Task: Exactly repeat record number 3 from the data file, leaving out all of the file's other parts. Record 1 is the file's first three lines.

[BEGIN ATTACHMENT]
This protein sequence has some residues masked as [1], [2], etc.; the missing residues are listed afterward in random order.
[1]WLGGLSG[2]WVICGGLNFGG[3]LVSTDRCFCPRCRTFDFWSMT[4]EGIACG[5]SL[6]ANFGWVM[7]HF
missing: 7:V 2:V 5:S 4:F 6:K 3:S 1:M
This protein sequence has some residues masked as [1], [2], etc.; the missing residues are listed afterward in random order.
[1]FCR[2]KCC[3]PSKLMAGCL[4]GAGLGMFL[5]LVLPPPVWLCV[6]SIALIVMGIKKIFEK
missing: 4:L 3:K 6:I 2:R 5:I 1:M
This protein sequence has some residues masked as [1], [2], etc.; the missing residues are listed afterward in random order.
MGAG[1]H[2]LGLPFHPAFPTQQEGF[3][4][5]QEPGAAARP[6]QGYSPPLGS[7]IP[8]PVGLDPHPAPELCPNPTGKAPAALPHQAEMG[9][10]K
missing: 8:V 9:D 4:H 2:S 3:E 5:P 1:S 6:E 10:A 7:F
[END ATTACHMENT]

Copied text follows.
This protein sequence has some residues masked as [1], [2], etc.; the missing residues are listed afterward in random order.
MGAG[1]H[2]LGLPFHPAFPTQQEGF[3][4][5]QEPGAAARP[6]QGYSPPLGS[7]IP[8]PVGLDPHPAPELCPNPTGKAPAALPHQAEMG[9][10]K
missing: 8:V 9:D 4:H 2:S 3:E 5:P 1:S 6:E 10:A 7:F